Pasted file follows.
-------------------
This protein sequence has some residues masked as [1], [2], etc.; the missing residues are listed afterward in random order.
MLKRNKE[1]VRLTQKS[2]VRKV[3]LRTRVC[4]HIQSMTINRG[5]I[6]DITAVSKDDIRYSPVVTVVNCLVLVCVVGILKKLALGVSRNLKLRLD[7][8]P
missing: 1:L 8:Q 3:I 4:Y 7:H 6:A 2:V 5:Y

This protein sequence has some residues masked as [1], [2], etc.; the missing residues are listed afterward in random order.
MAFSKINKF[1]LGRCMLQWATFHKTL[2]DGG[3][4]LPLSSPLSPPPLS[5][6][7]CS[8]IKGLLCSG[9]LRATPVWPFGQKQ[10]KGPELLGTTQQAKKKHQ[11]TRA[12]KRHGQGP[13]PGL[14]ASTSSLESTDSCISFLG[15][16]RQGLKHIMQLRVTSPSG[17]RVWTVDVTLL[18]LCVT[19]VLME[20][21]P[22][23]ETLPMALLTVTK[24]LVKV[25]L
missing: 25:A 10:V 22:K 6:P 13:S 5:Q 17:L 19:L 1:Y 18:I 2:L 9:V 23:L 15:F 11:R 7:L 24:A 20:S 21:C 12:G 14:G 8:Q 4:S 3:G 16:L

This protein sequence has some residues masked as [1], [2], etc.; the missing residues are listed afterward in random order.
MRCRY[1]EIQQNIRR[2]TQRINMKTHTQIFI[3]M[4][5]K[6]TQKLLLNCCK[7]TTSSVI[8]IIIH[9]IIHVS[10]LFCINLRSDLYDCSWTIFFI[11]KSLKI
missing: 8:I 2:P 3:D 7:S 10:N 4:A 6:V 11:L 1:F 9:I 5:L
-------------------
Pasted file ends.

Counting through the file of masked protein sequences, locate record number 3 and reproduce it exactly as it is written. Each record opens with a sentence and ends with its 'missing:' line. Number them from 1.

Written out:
This protein sequence has some residues masked as [1], [2], etc.; the missing residues are listed afterward in random order.
MRCRY[1]EIQQNIRR[2]TQRINMKTHTQIFI[3]M[4][5]K[6]TQKLLLNCCK[7]TTSSVI[8]IIIH[9]IIHVS[10]LFCINLRSDLYDCSWTIFFI[11]KSLKI
missing: 8:I 2:P 3:D 7:S 10:N 4:A 6:V 11:L 1:F 9:I 5:L